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Understanding Jon Corzine's Big Bet on Europe

I do find it somewhat gratifying what a large proportion of the tie my guesses turn out to be correct. But I really do wish that, if I was going to be right so much of the time, I were more optimistic:

Miles Weiss, Cristina Alesci and Matt Leising, November 29:

Corzine Pushed Europe Bet to $11.5 Billion: Jon Corzine bet $11.5 billion on European sovereign debt in his bid to rebuild profits at MF Global Holdings Ltd., almost twice the net amount disclosed to investors, and relied on short-term hedges that left the firm exposed to larger losses if they couldn’t be rolled over… overcame resistance from directors, senior traders and risk managers to accumulate the bonds…. He repeatedly ratcheted up his wager on the debt of countries including Italy and Spain, booking gains along the way, according to filings. The short-term hedges matured before the bonds, meaning the net amount at risk could increase if investors lost confidence in either European sovereigns or MF Global and new hedges couldn’t be bought.

“If that assumption does not come to pass, their risk mushrooms,” said Matthew Pieniazek, president of Darling Consulting Group, a Newburyport, Massachusetts, firm that advises banks on managing their balance sheets….

On earnings conference calls with investors, Corzine described the debt, which matured at various points in 2012, as a low-risk way to profit from “dislocations” in Europe’s sovereign-debt market…. At multiple meetings, Corzine reassured directors that the trades would work out, said the person, who asked not to be identified…. Corzine said the European countries he selected wouldn’t default before the bonds matured, and that the market was mis-pricing the debt….

The deal began to unravel in August when the Financial Industry Regulatory Authority told MF Global to add capital to its U.S. brokerage to back the trades…. Corzine’s strategy may ultimately have proven “very profitable” had the firm been able to hold the trades to maturity, said Josh Galper, the managing principal at Finadium, a Concord, Massachusetts, investment research and consulting firm. The firm’s collapse stemmed from a cash shortage, with trading partners and lenders seeking more collateral after the credit downgrade, rather than actual losses on the bonds, Galper said. “If MF Global had bought the same trade without leverage, there would have been no issue,” Galper said in an interview.

Me, November 2:

What Went Down at MF Global?: I Think I Am Less a Bear of Little Brain Today Than I Was Yesterday…

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Okay. I think I have got it. I seem to be smarter, with a better-functioning brain, this morning then I was last night in analyzing what may be the eighth-largest bankruptcy in U.S. history:

We need a three-stage model:

In stage zero MF Global sets up the financing with its counterparty and buys southern Europe's bonds.

In stage one we learn whether the market is tolerant or intolerant of southern Europe risk: if the market is tolerant the bond prices stay high; if the market is intolerant the bond prices collapse. In stage two southern Europe either pays off its bonds or defaults. We have four possible outcomes: 1--market risk tolerance and bond payoff; 2--risk intolerance and payoff; 3--risk tolerance and default; and 4--risk intolerance and default.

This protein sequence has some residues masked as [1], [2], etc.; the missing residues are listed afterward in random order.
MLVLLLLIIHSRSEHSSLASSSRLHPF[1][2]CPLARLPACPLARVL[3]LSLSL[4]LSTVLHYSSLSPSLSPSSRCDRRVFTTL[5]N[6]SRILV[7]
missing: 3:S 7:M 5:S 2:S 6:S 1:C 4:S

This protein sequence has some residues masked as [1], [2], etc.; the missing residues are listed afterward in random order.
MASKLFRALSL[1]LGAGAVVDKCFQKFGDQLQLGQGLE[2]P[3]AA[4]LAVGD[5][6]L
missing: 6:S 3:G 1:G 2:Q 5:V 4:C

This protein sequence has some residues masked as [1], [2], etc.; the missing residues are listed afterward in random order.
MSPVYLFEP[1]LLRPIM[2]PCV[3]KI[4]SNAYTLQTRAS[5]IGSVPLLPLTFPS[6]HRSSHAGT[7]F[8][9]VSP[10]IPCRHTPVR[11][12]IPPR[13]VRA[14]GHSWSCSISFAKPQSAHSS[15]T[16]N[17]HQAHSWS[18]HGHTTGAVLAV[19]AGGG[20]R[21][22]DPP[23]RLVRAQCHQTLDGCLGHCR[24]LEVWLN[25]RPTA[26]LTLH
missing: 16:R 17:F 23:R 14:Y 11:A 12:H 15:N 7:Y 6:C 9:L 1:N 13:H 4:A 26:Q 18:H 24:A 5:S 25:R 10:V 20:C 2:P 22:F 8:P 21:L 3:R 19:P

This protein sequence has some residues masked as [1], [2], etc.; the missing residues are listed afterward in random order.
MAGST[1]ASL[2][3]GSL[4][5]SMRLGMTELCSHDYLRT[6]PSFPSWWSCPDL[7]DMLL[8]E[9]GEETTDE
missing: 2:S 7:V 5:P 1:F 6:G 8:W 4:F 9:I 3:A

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MF Global wins substantially in Outcome (1), if the market remains risk-tolerance and if southern Europe pays off. They have then made a large leveraged bet on southern Europe and on the market's risk tolerance, and have won.

The counterparty also wins in Outcome (1), the tolerance-payoff scenario. But it does not win as big as it would have won had it simply bought the bonds out right.

In the other three outcomes MF Global is toast.

The counterparty is toast in both of the southern Europe default scenarios--in Outcomes (3) and (4).

In Outcome (2), however, in the intolerant-payoff scenario, the counterparty wins big and wins bigger than MF Global wins in Outcome (1). In Outcome (2) the counterparty gets its bonds paid off, and they acquired the bonds for an initial payment less by the initial collateral margin than they would have had they simply bought the bonds outright themselves in stage 0.

MF Global is thus making two directional bets: the bet that southern Europe will pay off, and the bet that the market will remain tolerant of southern Europe risk in the meantime.

If either of those bets fails, MF Global is toast.

The counterparty is making a more complex bet. Its best scenario is if the market loses its tolerance for southern-Europe risk but southern Europe nevertheless pays off is bonds. It profits if the market remains risk-tolerant and if southern Europe pays off. It loses if southern Europe defaults--but it loses less badly than if it had bought southern Europe debt itself.

MF Global's bet is (i) highly leveraged, and (ii) requires both southern Europe to payoff and the market to remain risk-tolerant. The counterparty is making a lower-leverage bet on southern Europe--and within that bet is also making a directional bet that in the meantime the market will lose its tolerance for southern-Europe risk.

The counterparty's bet is attractive to somebody who is (1) confident in southern Europe, and (2) patient capital that believes that fluctuations in market risk tolerance do not carry much fundamental information.

MF Global's bet is attractive to… (a) rogue traders (and rogue CEOs) speculating with other people's money, (b) those who are highly confident in their ability to switch from highly-leveraged speculators to patient well-capitalized investors in fundamentals if necessary, and (c) those who don't believe that there are shocks to risk tolerance that are orthogonal to shocks to fundamentals.